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Meyerr v. Idoc, Robinson Correctional Center

United States District Court, S.D. Illinois

July 17, 2017

PATRICK MEYERR, M47701 Plaintiff,
v.
IDOC, ROBINSON CORRECTIONAL CENTER, and SHANE PICA, Defendants.

          MEMORANDUM AND ORDER

          MICHAEL J. REAGAN Chief Judge United States District Court

         Plaintiff Patrick Meyer, currently incarcerated in Robinson Correctional Center, brings this pro se action for deprivations of his constitutional rights pursuant to 42 U.S.C. § 1983. According to the Complaint, a correctional officer has been verbally harassing and making fun of Plaintiff. Plaintiff contends the officer's conduct is causing mental anguish and seeks monetary relief. In connection with these claims, Plaintiff sues the Illinois Department of Corrections (“IDOC”), Robinson Correctional Center, and Shane Pica, a correctional officer.

         This case is now before the Court for a preliminary review of the Complaint pursuant to 28 U.S.C. § 1915A, which provides:

(a) Screening - The court shall review, before docketing, if feasible or, in any event, as soon as practicable after docketing, a complaint in a civil action in which a prisoner seeks redress from a governmental entity or officer or employee of a governmental entity.
(b) Grounds for Dismissal - On review, the court shall identify cognizable claims or dismiss the complaint, or any portion of the complaint, if the complaint-
(1) is frivolous, malicious, or fails to state a claim on which relief may be granted; or
(2) seeks monetary relief from a defendant who is immune from such relief.

         An action or claim is frivolous if “it lacks an arguable basis either in law or in fact.” Neitzke v. Williams, 490 U.S. 319, 325 (1989). Frivolousness is an objective standard that refers to a claim that any reasonable person would find meritless. Lee v. Clinton, 209 F.3d 1025, 1026-27 (7th Cir. 2000). An action fails to state a claim upon which relief can be granted if it does not plead “enough facts to state a claim to relief that is plausible on its face.” Bell Atlantic Corp. v. Twombly, 550 U.S. 544, 570 (2007). The claim of entitlement to relief must cross “the line between possibility and plausibility.” Id. at 557. At this juncture, the factual allegations of the pro se complaint are to be liberally construed. See Rodriguez v. Plymouth Ambulance Serv., 577 F.3d 816, 821 (7th Cir. 2009).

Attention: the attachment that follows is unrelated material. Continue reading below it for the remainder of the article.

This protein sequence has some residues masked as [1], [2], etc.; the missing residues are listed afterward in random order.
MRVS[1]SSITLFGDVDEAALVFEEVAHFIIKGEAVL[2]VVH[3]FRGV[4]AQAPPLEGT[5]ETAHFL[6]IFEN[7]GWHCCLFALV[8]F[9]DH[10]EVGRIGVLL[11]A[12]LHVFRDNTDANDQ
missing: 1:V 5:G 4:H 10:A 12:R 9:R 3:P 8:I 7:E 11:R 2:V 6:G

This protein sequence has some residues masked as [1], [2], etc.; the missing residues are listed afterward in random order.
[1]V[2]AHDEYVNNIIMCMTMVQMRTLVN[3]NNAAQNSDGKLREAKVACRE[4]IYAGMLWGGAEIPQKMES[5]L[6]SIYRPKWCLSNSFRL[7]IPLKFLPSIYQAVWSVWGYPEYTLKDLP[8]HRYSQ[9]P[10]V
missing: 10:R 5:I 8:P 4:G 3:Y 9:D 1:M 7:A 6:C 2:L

The Complaint

         On October 18, 2016, Plaintiff was moved to 2B Wing. (Doc. 1, p. 5). After being moved to this wing, Plaintiff alleges Pica, a correctional officer, began verbally harassing and “making fun” of him. Id. Specifically, Plaintiff contends Pica made comments such as: “Oh my feet hurt soo soo much, I can barely walk, oh my ears I can barely hear.” Id. Pica also made harassing comments regarding Plaintiff's depression. Id. Plaintiff feels intimidated by the comments. Id. As a result, he often remains in his cell and has requested psychological treatment. In connection with these claims, Plaintiff seeks monetary damages.

         Discussion

         Dismissal of IDOC and Robinson Correctional Center

         As a preliminary matter, the Court notes that, in addition to Officer Pica, Plaintiff has named as defendants Robinson Correctional Center and IDOC. Neither Defendant, however, is a proper defendant with respect to Plaintiff's claim for damages. IDOC is a state agency. “State agencies are not ‘persons' for purposes of the Civil Rights Act.” Toledo, Peoria & Wester R. Co. v. State of Ill. Dept. of Transp., 744 F.2d 1296, 1298 (7th Cir. 1984). Similarly, Robinson Correctional Center is a division of a state agency (the Department of Corrections) and is not a “person” within meaning of § 1983. See Will v. Mich. Dep't of State Police, 491 U.S. 58, 66-67, 71, 109 S.Ct. 2304, 105 L.Ed.2d 45 (1989); Williams v. Wisconsin, 336 F.3d 576, 580 (7th Cir. 2003); Smith v. Gomez, 550 F.3d 613, 618 (7th Cir. 2008).

         Accordingly, IDOC and Robinson Correctional Center shall be dismissed from ...


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